Edit: @ashleyraeanne jinx. The most depressing of jinxes, but jinx.
Thank y’all for your advice! Unfortunately we live in a rather “snake dry” area when it comes to pets. We have one local pet store that has reptiles and they have trouble keeping the size food items straight. I do have a reptile vet here though. So far she appears healthy over all. We assist fed her last last night as once the head is in her mouth and we set her down she does the rest. She just won’t hit. We will try these methods and update in the coming weeks. Here’s a pic of her after she shed.
You know, at the very least I wish I could edit the positive review I gave them on MorphMarket. After a week of having her everything seemed perfect. Lesson learned I reckon. Wait the full 90 days before reviewing.
I feel it might be worthwhile to tell you about an animal I produced. She did not feed voluntarily for the first 18 months of her life. One day, she just started feeding, and now she eats every time with no special rituals required. Just letting you know that kind of thing can happen.
Do this to a T
If your hatchling is less than 200 grams here is what I always recommend.
Use a 6 quart tub as enclosure; remember this is TEMPORARY, ideally until the animal reached 200 grams.
Use aspen as bedding, aspen will allow your new pet to bury himself in the bedding offering added security should it be needed.
Use 1 plastic flower pot saucer as hide (6 inches in diameter), they are very low profile with the top touching your BP’s body, which will provide an even more secure environment
Provide a small water dish.
Provide temperatures of 76/78 on the cool side and 86/88 on the warm side (no higher) –
Provide a humidity level of 50%/60%
Wait 5 to 7 days
Offer a live mouse (the ideal size will be equal the girth size of your snake) in the tub (do not feed outside the tub), close the lid and remove if un-eaten after 10/15 min. It might not work the first time around and in some extreme cased (un-started animals, picky eaters, rehab) it might take more than one try and additional little tips, but it can be done, and worry and frustration can become a thing of the past. Live mice are more enticing than rats especially for an animal that has never ate on it’s own or is a poor feeder.
@westridge much appreciated!
Thank you! We have a glass terrarium at the moment. What heat source would you recommend for this set up?
Glass terrariums can make snakes feel unsafe. I would get it in a tub. Also, use a UTH with a thermostat for the tub.
UTH + thermostat
I would also suggest a tub with a heatpad, just make sure she has a thermostat so she doesn’t get burned! I had a spider baby born and she would not eat (No wobble, just never ate), and just like the breeder you bought your girl from it was my first clutch. Now that I have more experience I know what I did wrong. This spider girl would assist feed amazingly, all I had to do was put the rat head in her mouth and then she would wrap (my hand included). She would never strike though, no matter how hard I tried or how much I pissed her off. After a month or two of assist feeding she finally struck at an asf hopper (I almost cried I won’t lie). So it may just take your girl some time. I think a tub would do her wonders in making her feel secure. Just make sure you drill some airholes in the side and buy a tub with a lid that she can’t open! I would also suggest live mice hoppers if you can find them, I’ve found that live rats smaller than a pup don’t move enough to entice the hatchling.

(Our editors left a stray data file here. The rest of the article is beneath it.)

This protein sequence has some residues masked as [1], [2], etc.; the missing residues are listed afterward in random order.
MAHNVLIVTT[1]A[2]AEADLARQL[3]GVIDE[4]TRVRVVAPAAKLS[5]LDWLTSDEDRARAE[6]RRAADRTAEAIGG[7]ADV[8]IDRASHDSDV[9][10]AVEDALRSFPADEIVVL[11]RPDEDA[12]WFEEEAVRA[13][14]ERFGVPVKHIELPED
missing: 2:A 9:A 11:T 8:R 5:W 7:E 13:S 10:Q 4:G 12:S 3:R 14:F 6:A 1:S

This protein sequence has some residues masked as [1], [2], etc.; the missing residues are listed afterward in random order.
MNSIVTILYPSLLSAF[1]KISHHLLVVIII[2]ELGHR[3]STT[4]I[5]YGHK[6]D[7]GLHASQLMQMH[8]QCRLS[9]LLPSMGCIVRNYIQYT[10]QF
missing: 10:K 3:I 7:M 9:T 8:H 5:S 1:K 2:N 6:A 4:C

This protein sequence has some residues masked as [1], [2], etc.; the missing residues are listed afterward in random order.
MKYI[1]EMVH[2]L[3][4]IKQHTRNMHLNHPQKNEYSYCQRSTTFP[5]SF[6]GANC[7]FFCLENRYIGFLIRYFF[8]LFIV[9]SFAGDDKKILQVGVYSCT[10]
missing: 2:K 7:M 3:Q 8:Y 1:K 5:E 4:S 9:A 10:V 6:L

A word of warning here, though: be very careful with live mice. An appropriately sized live mouse can cause some significant physical harm to your snake. Do not leave them unattended. You should not ever leave live food items unattended but especially live mice. A live mouse will make a meal out of a timid ball python. Dim the lights as much as you can and keep an eye/ear out.
A mouse is good advice, though. I’m a believer (everyone has a different experience/opinion) that furry food items work better. I think a rat pinky was mentioned and I don’t have the greatest record with pinkies and ball pythons. A mouse of the appropriate size will be furrier than a rat of the same size (but they’ll also have more developed teeth!).
You might also ask for some bedding when you buy the mouse: leave it in the enclosure for an hour before feeding to see if the scent activates a hunting response.
Thank you all very much, I would never have really thought about her not feeling secure, she has two hides a pothos plant and sphagnum moss with her and she chooses to lay on the moss next to the pothos plant for the majority of time. Which is center of the tank. I will try a tub.
The key is with any enclousre is to have Tons of coverage. I have a girl who’s 2 years that’s in at least a 45 gallon tank (never actually measured) and every inch of the ground is covered in hides, plants, and cork bark. She can move from one side to the other without being readily seen. And in her time with us she’s only ever not eaten one time. My suggestion would be trying to fill the container you have with more coverage in general before moving to a tub. Just clutter it up crazy. See what happens.
This is an animal that has never successfully fed on its own. It makes a lot of sense to go with a temporary smaller enclosure with a single hide, to strip down to basics and what will be a very secure feeling minimal and temporary environment to get them started. This is not minimalist vs enrichment. After they are sure the animal is started and can survive on its own they can consider what type of permanent enclosure they wish it to be in.